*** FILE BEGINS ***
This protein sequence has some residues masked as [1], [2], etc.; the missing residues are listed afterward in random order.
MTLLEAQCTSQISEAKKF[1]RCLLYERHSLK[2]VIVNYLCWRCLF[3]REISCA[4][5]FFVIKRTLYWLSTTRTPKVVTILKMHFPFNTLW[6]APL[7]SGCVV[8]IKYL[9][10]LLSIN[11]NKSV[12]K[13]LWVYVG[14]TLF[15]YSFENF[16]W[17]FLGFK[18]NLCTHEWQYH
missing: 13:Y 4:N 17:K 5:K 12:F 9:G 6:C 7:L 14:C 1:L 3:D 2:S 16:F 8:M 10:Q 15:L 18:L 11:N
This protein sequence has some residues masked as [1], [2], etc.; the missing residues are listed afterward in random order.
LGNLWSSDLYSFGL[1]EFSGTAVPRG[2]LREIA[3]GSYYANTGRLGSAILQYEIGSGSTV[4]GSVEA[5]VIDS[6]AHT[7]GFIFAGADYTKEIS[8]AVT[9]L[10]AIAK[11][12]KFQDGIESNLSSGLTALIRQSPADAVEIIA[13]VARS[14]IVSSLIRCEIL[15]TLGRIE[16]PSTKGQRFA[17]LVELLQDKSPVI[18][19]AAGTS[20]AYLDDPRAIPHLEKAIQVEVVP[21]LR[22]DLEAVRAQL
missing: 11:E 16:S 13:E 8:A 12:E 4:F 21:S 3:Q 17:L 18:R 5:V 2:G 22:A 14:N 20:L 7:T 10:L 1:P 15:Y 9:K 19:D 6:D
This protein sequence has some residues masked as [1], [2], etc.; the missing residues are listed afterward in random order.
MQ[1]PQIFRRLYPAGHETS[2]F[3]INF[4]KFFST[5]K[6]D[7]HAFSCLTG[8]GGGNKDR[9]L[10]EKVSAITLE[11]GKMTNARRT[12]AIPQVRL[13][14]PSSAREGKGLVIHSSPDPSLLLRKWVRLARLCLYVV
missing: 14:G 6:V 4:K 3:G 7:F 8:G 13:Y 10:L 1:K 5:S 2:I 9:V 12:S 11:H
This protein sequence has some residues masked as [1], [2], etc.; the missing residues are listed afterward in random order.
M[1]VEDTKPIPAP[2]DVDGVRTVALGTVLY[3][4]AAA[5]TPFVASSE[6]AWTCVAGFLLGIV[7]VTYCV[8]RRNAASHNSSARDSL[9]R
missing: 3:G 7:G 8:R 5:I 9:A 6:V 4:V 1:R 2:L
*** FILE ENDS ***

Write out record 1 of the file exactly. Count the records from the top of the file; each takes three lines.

This protein sequence has some residues masked as [1], [2], etc.; the missing residues are listed afterward in random order.
MTLLEAQCTSQISEAKKF[1]RCLLYERHSLK[2]VIVNYLCWRCLF[3]REISCA[4][5]FFVIKRTLYWLSTTRTPKVVTILKMHFPFNTLW[6]APL[7]SGCVV[8]IKYL[9][10]LLSIN[11]NKSV[12]K[13]LWVYVG[14]TLF[15]YSFENF[16]W[17]FLGFK[18]NLCTHEWQYH
missing: 13:Y 4:N 17:K 5:K 12:F 9:G 6:C 7:L 14:C 1:L 3:D 2:S 16:F 8:M 10:Q 15:L 18:L 11:N